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Tank Wastes Planned for On-Site Disposal at Three Department of Energy Sites: The Savannah River Site - Interim Report Finding 2b: DOE plans to use the deliquification, dissolution, and adjustment process to free up space in compliant tanks. While DOE analyses so far suggest that the wastes from this process would meet the performance objectives in 10 CFR 61, it achieves less radionuclide separation than other planned processes. While waste from the DDA process represents only 8 percent of the volume of low-activity waste to be generated during salt waste processing, it contains 80-90 percent of the radioactivity that is projected to be sent to the Saltstone Disposal Vaults. Recommendation 2: DOE and other involved parties should consider options other than DDA to alleviate the impending crisis in usable storage in compliant tanks. Options include actions that (1) reduce waste inputs to the tanks, such as redirecting the DWPF recycle stream for disposition in the Saltstone Facility; and (2) actions that free up usable volume in compliant tanks, such as using noncompliant tanks not known to have leaked for emergency storage volume. Waste retrieval, processing, and tank cleaning operations continuously add secondary wastes to the tanks; in addition, space in compliant tanks is needed to prepare feeds for the high-level and salt waste processing facilities. Moreover, DOE is maintaining the equivalent of a full tank capacity—4,900 m3 (1.3 million gallons)—in empty compliant space for emergency purposes at all times. Hence the “tank space crisis.” DOE plans to address the tank space problem in the short term by implementing the DDA process. This process uses physical rather than chemical means to accomplish cesium separation (i.e., draining interstitial liquid present in the saltcake and then dissolving the saltcake and grouting it into saltstone (see Figure S-2).13 The saltstone from this process is expected to contain cesium concentrations that are two orders of magnitude higher than the waste from the chemical processes that eventually will be used in the Salt Waste Processing Facility (albeit still considerably lower than Class C limits). Even these higher levels of cesium may not cause projected doses from the Saltstone Vaults to exceed dose limits, although as noted earlier, details underlying a performance assessment for DDA saltstone were not available for committee examination. However, this raises the following question: Does this process remove radionuclides to the maximum extent practical? The tank space crisis forces DOE to engage in increasingly complex operations to ensure that there is sufficient space to continue waste processing. Hence, the tank space crisis may increase the possibility of accidental worker exposure to radiation, the chance of operational accidents, and the chance of waste leakage during transfers. In its recommendation, the committee suggests alternative options to DDA to mitigate the tank space crisis. Class C Limits and Performance Objectives Finding 3: The future site-specific risks posed by wastes disposed of on-site is the primary issue of concern in this study. Such risks are determined by the radionuclide and chemical quantities and concentrations, their conditioning, their interactions with the environment, and their bioavailability, not by the relationship of radionuclide concentrations to generic limits such as those for Class C low-level waste. The National Defense Authorization Act Section 3116 requires the use of the performance objectives in 10 CFR 61 to limit and minimize these risks. 13   DOE plans to send what it has identified as the least radioactive salt wastes from the tanks through the DDA process.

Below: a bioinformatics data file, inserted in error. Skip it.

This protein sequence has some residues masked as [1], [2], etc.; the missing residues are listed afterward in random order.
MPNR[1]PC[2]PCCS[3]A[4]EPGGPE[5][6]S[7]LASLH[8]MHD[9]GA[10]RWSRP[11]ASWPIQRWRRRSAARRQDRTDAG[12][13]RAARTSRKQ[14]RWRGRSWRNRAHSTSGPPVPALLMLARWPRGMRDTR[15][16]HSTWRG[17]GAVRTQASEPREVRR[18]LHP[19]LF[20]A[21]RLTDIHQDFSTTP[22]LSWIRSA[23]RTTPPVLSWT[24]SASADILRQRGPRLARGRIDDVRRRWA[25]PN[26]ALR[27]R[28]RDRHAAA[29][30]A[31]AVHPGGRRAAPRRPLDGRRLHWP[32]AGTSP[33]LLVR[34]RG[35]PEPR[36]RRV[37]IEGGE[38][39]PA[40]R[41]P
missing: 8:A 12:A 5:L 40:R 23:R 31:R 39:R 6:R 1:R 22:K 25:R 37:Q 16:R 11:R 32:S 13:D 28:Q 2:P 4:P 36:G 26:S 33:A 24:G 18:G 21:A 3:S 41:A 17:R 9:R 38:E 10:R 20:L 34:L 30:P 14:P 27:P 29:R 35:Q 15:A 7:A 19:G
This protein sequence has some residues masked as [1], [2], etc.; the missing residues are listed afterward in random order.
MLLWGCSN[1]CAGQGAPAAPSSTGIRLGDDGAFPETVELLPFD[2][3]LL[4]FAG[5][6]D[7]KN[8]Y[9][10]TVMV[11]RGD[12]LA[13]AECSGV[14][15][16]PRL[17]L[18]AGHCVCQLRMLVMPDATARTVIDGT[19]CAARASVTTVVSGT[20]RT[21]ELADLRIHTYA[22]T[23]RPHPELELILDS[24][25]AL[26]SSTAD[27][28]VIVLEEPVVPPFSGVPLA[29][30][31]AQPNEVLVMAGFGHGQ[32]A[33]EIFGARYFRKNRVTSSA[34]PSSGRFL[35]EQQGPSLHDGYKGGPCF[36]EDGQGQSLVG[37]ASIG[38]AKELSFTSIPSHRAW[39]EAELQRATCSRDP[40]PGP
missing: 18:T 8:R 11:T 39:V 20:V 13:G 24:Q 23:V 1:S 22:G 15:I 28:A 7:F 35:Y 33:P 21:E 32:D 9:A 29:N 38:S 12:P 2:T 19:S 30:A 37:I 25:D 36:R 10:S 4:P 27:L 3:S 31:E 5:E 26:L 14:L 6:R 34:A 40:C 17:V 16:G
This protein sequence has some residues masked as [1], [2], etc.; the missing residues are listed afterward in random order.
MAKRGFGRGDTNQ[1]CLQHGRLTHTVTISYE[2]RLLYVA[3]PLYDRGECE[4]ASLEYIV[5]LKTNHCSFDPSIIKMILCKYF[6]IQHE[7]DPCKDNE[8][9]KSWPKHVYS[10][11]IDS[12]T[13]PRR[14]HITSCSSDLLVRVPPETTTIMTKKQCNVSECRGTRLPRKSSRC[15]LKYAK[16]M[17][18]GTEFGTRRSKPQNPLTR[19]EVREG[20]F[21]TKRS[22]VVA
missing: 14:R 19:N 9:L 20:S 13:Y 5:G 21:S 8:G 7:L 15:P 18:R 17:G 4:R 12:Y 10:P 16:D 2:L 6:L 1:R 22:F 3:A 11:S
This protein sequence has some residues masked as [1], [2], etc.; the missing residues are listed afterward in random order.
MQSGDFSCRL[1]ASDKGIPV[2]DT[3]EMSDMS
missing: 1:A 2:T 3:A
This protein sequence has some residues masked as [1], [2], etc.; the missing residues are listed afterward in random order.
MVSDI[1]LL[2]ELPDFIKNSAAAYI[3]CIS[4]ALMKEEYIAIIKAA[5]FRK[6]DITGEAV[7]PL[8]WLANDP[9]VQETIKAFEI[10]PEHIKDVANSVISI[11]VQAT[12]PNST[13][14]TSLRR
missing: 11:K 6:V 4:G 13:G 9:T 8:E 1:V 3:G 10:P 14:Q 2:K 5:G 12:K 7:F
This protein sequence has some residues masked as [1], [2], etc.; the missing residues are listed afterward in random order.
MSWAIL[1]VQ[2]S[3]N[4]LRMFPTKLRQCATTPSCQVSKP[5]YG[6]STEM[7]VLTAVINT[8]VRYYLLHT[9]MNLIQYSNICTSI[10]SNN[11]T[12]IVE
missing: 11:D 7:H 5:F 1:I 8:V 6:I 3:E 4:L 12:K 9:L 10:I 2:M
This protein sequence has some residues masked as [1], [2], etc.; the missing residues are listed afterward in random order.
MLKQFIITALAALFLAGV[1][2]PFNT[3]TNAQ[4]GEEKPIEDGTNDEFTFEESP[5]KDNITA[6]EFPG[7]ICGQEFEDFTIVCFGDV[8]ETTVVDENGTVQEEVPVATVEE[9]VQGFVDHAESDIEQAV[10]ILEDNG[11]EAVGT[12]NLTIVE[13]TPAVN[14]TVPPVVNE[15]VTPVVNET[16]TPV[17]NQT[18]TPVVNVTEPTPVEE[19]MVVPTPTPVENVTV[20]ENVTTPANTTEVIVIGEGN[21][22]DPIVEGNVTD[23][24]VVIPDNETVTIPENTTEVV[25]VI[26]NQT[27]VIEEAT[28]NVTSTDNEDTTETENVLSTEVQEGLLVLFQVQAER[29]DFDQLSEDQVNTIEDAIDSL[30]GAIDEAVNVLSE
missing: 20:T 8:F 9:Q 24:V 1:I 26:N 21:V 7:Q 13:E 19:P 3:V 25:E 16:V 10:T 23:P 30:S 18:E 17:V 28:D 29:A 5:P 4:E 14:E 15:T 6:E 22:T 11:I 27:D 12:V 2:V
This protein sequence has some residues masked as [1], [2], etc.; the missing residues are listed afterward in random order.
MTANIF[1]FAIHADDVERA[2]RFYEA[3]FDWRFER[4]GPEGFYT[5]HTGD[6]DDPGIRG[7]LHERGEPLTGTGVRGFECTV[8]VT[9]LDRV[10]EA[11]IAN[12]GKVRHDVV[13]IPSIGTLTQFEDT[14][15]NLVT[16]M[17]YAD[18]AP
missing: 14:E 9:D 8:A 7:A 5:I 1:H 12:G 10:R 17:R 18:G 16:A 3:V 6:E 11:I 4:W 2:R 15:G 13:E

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Tank Wastes Planned for On-Site Disposal at Three Department of Energy Sites: The Savannah River Site - Interim Report Recommendation 3: When deciding what wastes may be disposed of on-site, DOE and other involved parties should ensure that discussions focus on how radionuclide and chemical quantities and concentrations, their conditioning, their interactions with the environment, and their bioavailability affect site-specific risk. The Class C limits are not a criterion for acceptability of on-site disposal of tank wastes from reprocessing of spent nuclear fuel under the present law but are sometimes discussed as if they were. The Class C limits were developed for a diverse commercial sector to establish limits on what is generally acceptable for near-surface disposal, based in part on assumptions about the overall set of wastes destined for disposal. According to Section 3116, comparison of radionuclide concentrations in waste to Class C limits is relevant to waste disposition decisions only procedurally, in that DOE must develop its disposal plans in consultation with USNRC. Rather than Class C limits, site-specific risk assessments are the bases for determining whether the facility meets the performance objectives in the regulations. These risks depend on radionuclide quantities and concentrations, their conditioning, and their interactions with the environment.14 The performance objectives and waste acceptance criteria constrain the overall quantity of radioactive material that can be disposed in a facility.15 Acceptable radionuclide concentrations (and/or inventories) and distributions should be determined as a result of a properly constituted and implemented risk assessment16 that takes into account measured and/or projected radionuclide concentrations, spatial variability of the concentrations, and attendant uncertainties. Such a risk assessment was not available at the time of report writing (see Appendix B). Congress recognized the importance of the performance objectives for evaluating site-specific near-surface disposal of waste in Section 3116 of the 2005 National Defense Authorization Act by explicitly including these objectives as the basis for determining whether waste is HLW instead of relying on the radionuclide concentrations that define the upper boundary of Class C waste. All substantive technical criteria that DOE’s determination must meet (e.g., performance objectives, remove highly radioactive radionuclides to the maximum extent practicable) apply irrespective of whether a waste is less than or greater than Class C. Research and Development Needs Finding 4: Focused research and development could help DOE reduce the amount, improve the immobilization, and test some of the assumptions used in performance assessment of tank waste to be disposed of at the Savannah River Site. These actions could reduce the risks to humans and the environment and improve confidence in DOE’s risk estimates. These research and development activities could 14   Regulatory guides for 10 CFR 61 state that 10,000 years is an appropriate time frame for the performance assessments. 15   Waste acceptance criteria take into account broader considerations than performance objectives, such as waste “processibility” (i.e., compatibility of waste and secondary products with the chemical and physical processes prior to disposal) and other site-specific requirements. 16   A recent National Research Council report Risk and Decisions about Disposition of Transuranic and High-Level Radioactive Waste describes a framework for decision-making processes in the presence of risk and uncertainties (NRC, 2005).